Those of us who have spent a long time in or around the boating industry often wonder why our favourite pastime is not more popular.
Being on the water seems to put a big smile on the faces of virtually everyone who heads to sea, be it in a small dinghy or a luxury cruiser. People, as a general rule, appear to noticeably relax as they step on board, a sense of fun and adventure takes hold and all is suddenly right in the world.
Add in the fun and excitement of catching fish, the exhilaration of being towed at speed, the joy of being moved solely by the near-silent wind and the pleasures of discovering a new place to drop anchor and it is a wonder the whole country doesn't drop everything and go boating every chance they get.
Of course, some people just never get exposed to the sea and the joys of boating. For others, the main issues appear to be cost and concerns around safety.
The new Mac Boats 360 High-Side appears to have been designed to address just these issues. At just 3.6 metres LOA it is not only easy to handle, tow and power, it is also virtually unsinkable and comes with a price tag of just $12,000.
Better still, that includes an 18hp Tohatsu outboard, a trailer, navigation lights and even the sort of electronics package not usually found on a boat of this size: a Garmin Echo Sounder, anchor light, deck lighting and underwater lights (for attracting baitfish); all controlled from a conveniently located switchboard.
For those not familiar with the brand, Mac Boats are quite different to other boats. Rather than being manufactured from GRP or aluminium, they are made from rotational moulded polyethylene; the same material often used in children's playgrounds and water tanks.
Although polyethylene has not really caught on as a mainstream boatbuilding material (despite being around since the 1980s), it has some real advantages over conventional materials. It is, for example, incredibly strong. In a series of recent tests involving Mac boats, Auckland University found that polyethylene has five times the impact strength of fibreglass.
To graphically illustrate just how strong this is, the company has two photos on its website: one showing what appears to be a four-wheel drive vehicle sitting with its front wheels on an upturned Mac dinghy; the other showing a piece of polyethylene suffering only minor damage after being hit by a shotgun, fired from just 4m away.
The construction method has other advantages, too.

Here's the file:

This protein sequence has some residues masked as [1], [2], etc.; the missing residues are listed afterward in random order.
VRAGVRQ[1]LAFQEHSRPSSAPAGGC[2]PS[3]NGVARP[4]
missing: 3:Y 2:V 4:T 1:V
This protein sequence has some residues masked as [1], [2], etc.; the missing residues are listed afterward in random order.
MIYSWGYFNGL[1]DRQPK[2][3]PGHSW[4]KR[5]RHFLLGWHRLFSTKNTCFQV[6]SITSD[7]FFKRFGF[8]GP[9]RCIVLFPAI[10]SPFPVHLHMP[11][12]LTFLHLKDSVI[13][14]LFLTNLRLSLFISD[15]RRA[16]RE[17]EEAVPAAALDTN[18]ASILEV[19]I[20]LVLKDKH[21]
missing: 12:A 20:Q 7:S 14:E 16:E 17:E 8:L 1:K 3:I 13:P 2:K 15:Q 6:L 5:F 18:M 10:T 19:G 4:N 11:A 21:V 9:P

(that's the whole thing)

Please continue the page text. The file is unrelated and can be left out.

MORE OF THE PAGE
According to Mac's sales manager, Mike Wilson, polyethylene does not fade, rust or rot, does not suffer from osmosis or electrolysis and is impervious to petroleum and corrosive liquids.
He said Mac boats were engineered to the toughest US Coast Guard standards, were manufactured from UV resistant marine grade polyethylene, featured a double skin, one-piece construction to ensure longevity and, perhaps most importantly, were virtually unsinkable.
The boats are also all made in New Zealand to ISO9001, ISO14001 and Australasian rotational moulding standards.
"Polyethylene is also warm to the touch on those cold winter mornings and does not heat up like alternative materials," said Wilson.
Another advantage is the wide variety of colours available. In the case of the new 360 High-Side that means a khaki hull with lightly camouflage topsides, making it ideal for those into hunting, too.
Based on feedback from existing customers, the company has included a number of new features in the little 360 High-Side.
"The idea was to make the boat very user friendly, although some may describe it as 'blinged out'," said Wilson.
Much of the attention has focused on producing practical, easy-to-access stowage. There are now twin lockers (for stowing tackle and safety equipment such as life jackets, flare kit and a first aid kit) and, handily concealed in the D-shape pontoon construction, additional built-in lockers for rods, gaffs and the like.
There is also further stowage under the floor for a set of oars; out of the way but quickly accessible if required.
Both the cockpit floor and the anchor locker hatch have been covered with Nautilex, ensuring good grip in the wet. The anchor locker hatch is also a fairly versatile bit of kit: padded, it can be used as a third seat; when fishing, it can be turned over and used as a bait board.
The other two seats (one aft to starboard for the driver and the other forward on port) are of the swivel variety and mounted on pedestal bases with more stowage underneath.
Although only 18hp, the Tohatsu two-stroke is still capable of propelling the 360 High-Side to a top speed of 23-24 knots and to a regular cruising speed of just over 17 knots.
The package also comes with a Road King trailer and a trailerable weight of just 195kg, light enough to be easily towed by even the smallest of family cars.
At just 3.6m LOA, the 360 High-Side needs to stay relatively close to shore and well away from the serious, rough stuff. That said, it has a longer waterline and, thanks to its inherent buoyancy, is considerably more seaworthy than many of the kayaks one encounters a fair way from land.
As this magnificent summer slowly comes to an end, it would be no surprise to find that a fair few people are seriously considering buying a boat for the first time. They should add the 360 High-Side to their list.
It is small enough to handle by oneself, light enough to tow with virtually any vehicle, cheap both to buy and to run and virtually unsinkable.
On a nice day, it is more than capable of cruising out to one of the inner islands or to a good fishing spot in the channels. Should the wind and waves get up in the afternoon, the crew may have to get home slowly but they will almost certainly do so safely.
360 High Side
• LOA: 3.6m
• External beam: 1.64m
• Internal beam: 1.24m
• Freeboard: 650mm
• Construction: Rotationally moulded polyethylene
• Capacity: Three people
• Engine: Tohatsu 18hp two-stroke
• Towing weight: 195kgs
• Price: $12,000